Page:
As Gamespot Australia has noted in its extensive feature on the R18+ issue, Atkinson is not the only attorney-general to oppose the introduction of a higher rating for games. He’s just the most vocal.

There is at least one other — we just don’t know who they are. Only the attorneys-general for Victoria (Rob Hulls) and the ACT (Simon Corbell) have publicly stated that they support an R18+ rating for video games.

This problem is represented in more serious, analytical comments online, perhaps representing this older, more mature category of gamer.

“If you’re thinking that the R18 rating is now a sure thing, think again,” wrote one commenter on PALGN. “If anything, we have even more incentive to push this campaign forward. Now that our major obstacle has been removed, now is the time to get as many people as you know onto the Everyone Plays campaign. There are still 3.5 weeks to go and while a lot of gamers have signed up, now’s the time to get your family and friends involved.”

The fight is just beginning, and if the 55,000 submissions the Federal Government has received so far don’t convince Australia’s attorneys-general to change their tune on an R18+ rating, it may take another couple of elections before those in favour of game censorship run out of credits.

Image credit: Silvio Mechow, royalty free


  1. Very well written and so very true… Fingers crossed that our next A-G will be more in touch with the SA public.

  2. You’ve noted the age of Gamers, but fail to consider that due to their maturity Gamers may already be well aware of the negligible size of any victory they have received.

    When you are dealing with people who are abusing their power and ignoring logic then you celebrate every victory, however slight it may be.

    • Maturity? It saddens me that the vast majority of responses to Atkinson’s resignation have been nothing short of puerile. Hell, I know I’ve been guilty of calling it a lot of creative names over the last year or so. But it’s that reaction that’s going to hinder any progress that has come out of this.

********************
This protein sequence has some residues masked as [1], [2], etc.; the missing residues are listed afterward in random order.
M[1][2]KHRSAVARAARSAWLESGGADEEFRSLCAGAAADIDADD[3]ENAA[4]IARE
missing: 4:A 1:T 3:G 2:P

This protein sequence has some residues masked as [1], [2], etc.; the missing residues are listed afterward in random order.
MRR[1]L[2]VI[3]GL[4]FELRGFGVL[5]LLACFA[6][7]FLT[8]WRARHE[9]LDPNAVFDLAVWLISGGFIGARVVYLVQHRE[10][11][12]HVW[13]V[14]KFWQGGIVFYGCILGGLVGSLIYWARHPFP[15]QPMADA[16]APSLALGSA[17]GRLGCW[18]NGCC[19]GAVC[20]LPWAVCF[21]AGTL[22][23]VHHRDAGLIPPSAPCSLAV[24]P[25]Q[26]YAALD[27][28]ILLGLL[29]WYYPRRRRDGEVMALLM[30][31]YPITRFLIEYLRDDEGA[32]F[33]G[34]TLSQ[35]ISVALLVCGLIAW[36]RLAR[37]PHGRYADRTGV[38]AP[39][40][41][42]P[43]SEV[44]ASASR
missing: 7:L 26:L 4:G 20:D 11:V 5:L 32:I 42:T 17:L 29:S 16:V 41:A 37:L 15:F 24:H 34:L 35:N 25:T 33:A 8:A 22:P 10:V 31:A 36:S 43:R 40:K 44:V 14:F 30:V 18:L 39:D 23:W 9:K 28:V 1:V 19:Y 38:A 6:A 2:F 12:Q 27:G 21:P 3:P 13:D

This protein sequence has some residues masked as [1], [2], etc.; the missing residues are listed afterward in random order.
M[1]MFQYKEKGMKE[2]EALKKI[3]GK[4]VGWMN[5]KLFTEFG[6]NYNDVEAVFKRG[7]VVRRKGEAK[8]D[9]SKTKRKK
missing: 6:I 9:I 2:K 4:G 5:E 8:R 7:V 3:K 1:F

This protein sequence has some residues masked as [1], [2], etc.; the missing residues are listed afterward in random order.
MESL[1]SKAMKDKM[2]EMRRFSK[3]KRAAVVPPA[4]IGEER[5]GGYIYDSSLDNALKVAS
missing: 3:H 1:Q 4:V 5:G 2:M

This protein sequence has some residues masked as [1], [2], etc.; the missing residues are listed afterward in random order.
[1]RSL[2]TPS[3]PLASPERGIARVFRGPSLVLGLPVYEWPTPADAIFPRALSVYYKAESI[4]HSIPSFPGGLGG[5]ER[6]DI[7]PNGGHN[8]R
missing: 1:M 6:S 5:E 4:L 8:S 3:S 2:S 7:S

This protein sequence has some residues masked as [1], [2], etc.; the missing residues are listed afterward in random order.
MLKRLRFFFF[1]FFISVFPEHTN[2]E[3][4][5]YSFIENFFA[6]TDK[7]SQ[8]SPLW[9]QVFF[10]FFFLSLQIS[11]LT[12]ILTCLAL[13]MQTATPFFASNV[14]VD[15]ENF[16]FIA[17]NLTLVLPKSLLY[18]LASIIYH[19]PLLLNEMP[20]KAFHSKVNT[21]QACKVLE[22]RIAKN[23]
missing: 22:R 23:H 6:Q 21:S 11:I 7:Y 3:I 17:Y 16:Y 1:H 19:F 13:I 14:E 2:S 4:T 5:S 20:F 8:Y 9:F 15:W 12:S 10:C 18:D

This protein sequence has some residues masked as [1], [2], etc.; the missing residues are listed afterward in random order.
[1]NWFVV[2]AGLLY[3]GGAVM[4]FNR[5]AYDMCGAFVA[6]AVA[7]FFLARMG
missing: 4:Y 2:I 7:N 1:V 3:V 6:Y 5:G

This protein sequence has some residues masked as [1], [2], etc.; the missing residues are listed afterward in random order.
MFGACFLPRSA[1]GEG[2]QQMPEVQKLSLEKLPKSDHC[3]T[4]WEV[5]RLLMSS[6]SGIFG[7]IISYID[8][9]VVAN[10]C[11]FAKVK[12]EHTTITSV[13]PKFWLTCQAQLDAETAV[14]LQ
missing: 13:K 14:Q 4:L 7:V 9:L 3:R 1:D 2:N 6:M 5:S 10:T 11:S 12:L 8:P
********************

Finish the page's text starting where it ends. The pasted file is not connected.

If gamers want to be taken seriously, and have their hobby taken seriously as well, then they need to move beyond the stereotypes that they themselves are propagating by acting like such morons.

      While this has been a victory for (what we would consider – and remember, that’s an opinion, not a fact) common sense, the simple fact of the matter is that there’s a real chance that the next Attorney-General may be just as “old” in this thinking as Atkinson was.

      Atkinson did not abuse the power of his office – at least, not in this particular case. All he did was make a decision that we didn’t agree with. Now, perhaps his view was deliberate, but I feel that mostly it came down to him not understanding the nature of the industry he was railing against.

      Perhaps, instead of deriding those who don’t see just how important this is, we take a step back now and look to encourage those in leadership positions to learn and understand and engage with technology so that they can make informed, correct decisions.

      • +1 to this comment. Satire has its place, but for real impact things need to be more serious and more on politicians’ own turf — as Gamers 4 Croydon showed.